Final thoughts and goodbye

Guess who’s back for the final time…. I thought I would end this series of blog posts with a reflection on the past year and some thoughts on what comes next after Part 2 electrical.

I’m not going to lie. This has been, by far, the most challenging semester. There have been many moments where I’ve felt like I don’t have the capacity to understand some of the concepts. But we persist. And we always get there eventually. It’s funny how many concepts boil down to simple understanding. And guess what. We’ve made it! We lived through a total of 5 exams, which is pretty nice for a total of 8 classes. And of course, it’s awesome to see just how much we can learn in one year. And to see how much our love for opamps can grow in that time too….

Another year down. That is, another covid-19-riddled, lockdown-infested year down. Us Part 2s and Part 1s have never experienced an entire semester without a lockdown. So, here’s hoping that we will next year as we settle into our specialisations.

I’m now halfway through my degree, and I say that with a slight sadness. But as much as I am sad to say goodbye to Part 2, I’m equally (if not more!) excited to say hello to Part 3. In Part 3 electrical we get four electives compared to one in Part 2. Not to mention two design courses. We’re truly on our way to becoming engineers!

After talking to friends in Part 1, I know my next statement will be totally pointless, but don’t let the ELECTENG 101 exam unduly affect your decision to choose electrical if you otherwise enjoyed the class. Exams are important, and grades too (to an extent), but ultimately exams are a couple hours of your life. Enjoying the content is the most important thing because this will be the next years of your life. Exams are tough and particularly so when online. But what I can say, is we were all genuinely shocked by how reasonable William’s tests and marking is in Part 2. Though we are still waiting to get our ELECTENG 291 exam papers back from semester one ;).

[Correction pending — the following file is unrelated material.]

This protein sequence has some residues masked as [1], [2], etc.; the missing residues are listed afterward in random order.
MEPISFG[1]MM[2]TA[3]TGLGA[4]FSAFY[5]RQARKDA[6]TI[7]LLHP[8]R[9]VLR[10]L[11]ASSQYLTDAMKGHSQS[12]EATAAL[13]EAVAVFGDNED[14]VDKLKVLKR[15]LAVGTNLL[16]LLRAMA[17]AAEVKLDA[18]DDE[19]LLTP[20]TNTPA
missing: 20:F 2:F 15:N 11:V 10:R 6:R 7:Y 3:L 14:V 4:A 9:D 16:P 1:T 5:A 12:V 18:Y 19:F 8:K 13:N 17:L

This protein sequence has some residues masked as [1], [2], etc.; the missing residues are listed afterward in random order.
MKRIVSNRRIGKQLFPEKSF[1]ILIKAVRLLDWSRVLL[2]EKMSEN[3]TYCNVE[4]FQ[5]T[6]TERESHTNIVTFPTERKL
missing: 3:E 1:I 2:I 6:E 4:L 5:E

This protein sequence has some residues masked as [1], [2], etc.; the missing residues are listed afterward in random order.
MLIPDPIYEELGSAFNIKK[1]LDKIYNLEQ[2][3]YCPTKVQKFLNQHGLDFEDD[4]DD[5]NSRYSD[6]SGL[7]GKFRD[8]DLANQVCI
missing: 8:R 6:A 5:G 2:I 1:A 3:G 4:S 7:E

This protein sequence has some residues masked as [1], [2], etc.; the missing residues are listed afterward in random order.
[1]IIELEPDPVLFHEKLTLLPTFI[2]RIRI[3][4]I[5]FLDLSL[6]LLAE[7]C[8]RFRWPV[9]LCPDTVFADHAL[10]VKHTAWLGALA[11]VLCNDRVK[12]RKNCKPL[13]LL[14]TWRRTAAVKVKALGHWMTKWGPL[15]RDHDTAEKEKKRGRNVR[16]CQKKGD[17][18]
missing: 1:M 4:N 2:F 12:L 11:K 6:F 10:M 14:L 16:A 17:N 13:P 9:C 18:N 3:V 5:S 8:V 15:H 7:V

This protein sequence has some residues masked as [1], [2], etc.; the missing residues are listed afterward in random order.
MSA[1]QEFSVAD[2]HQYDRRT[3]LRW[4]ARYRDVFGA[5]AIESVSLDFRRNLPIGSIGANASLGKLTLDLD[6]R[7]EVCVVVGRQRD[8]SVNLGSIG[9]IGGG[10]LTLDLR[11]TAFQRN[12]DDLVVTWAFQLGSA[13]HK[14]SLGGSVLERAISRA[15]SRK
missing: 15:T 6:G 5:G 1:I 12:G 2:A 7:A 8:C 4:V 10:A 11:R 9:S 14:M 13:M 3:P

Regarding specialisations in general, make the decision that is ultimately right for you. Don’t let other people unduly influence your decision either. Don’t choose a specialisation based on solely the GPA requirement or your friends choices. And remember, electrical may not have a GPA requirement now but it was once the most popular at The University of Auckland….

I hope I’ve provided some solid insight into what being an electrical engineering student is like. If you want to know anything beyond what I’ve mentioned in these blog posts, feel free to reach me at plax740 [at] aucklanduni.ac.nz. It’s been a good one. Goodbye for now, guys.

Puja

 

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